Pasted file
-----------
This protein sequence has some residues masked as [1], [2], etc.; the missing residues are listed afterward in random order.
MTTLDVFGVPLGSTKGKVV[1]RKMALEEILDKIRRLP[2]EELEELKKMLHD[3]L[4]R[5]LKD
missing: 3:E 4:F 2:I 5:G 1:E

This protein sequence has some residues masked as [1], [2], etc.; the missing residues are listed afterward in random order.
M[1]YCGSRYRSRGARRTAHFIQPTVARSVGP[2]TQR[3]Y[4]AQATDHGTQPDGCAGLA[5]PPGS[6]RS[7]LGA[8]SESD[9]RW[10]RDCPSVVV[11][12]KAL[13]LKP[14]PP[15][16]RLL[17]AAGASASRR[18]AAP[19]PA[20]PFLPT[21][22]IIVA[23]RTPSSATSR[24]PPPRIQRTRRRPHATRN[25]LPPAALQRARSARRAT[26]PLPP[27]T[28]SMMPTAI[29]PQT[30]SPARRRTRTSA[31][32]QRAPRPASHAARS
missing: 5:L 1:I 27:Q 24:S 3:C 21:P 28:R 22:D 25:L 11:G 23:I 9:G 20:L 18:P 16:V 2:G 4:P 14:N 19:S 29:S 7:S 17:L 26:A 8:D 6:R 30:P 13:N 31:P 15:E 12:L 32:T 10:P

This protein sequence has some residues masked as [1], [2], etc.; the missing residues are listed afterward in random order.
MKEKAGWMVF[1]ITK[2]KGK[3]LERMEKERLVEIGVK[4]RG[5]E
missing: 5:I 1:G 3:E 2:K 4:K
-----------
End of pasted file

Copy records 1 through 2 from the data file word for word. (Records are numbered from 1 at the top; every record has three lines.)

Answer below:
This protein sequence has some residues masked as [1], [2], etc.; the missing residues are listed afterward in random order.
MTTLDVFGVPLGSTKGKVV[1]RKMALEEILDKIRRLP[2]EELEELKKMLHD[3]L[4]R[5]LKD
missing: 3:E 4:F 2:I 5:G 1:E

This protein sequence has some residues masked as [1], [2], etc.; the missing residues are listed afterward in random order.
M[1]YCGSRYRSRGARRTAHFIQPTVARSVGP[2]TQR[3]Y[4]AQATDHGTQPDGCAGLA[5]PPGS[6]RS[7]LGA[8]SESD[9]RW[10]RDCPSVVV[11][12]KAL[13]LKP[14]PP[15][16]RLL[17]AAGASASRR[18]AAP[19]PA[20]PFLPT[21][22]IIVA[23]RTPSSATSR[24]PPPRIQRTRRRPHATRN[25]LPPAALQRARSARRAT[26]PLPP[27]T[28]SMMPTAI[29]PQT[30]SPARRRTRTSA[31][32]QRAPRPASHAARS
missing: 5:L 1:I 27:Q 24:S 3:C 21:P 28:R 22:D 25:L 11:G 23:I 9:G 20:L 18:P 16:V 2:G 4:P 14:N 19:S 29:S 7:S 17:L 26:A 8:D 6:R 30:P 13:N 31:P 15:E 12:L 32:T 10:P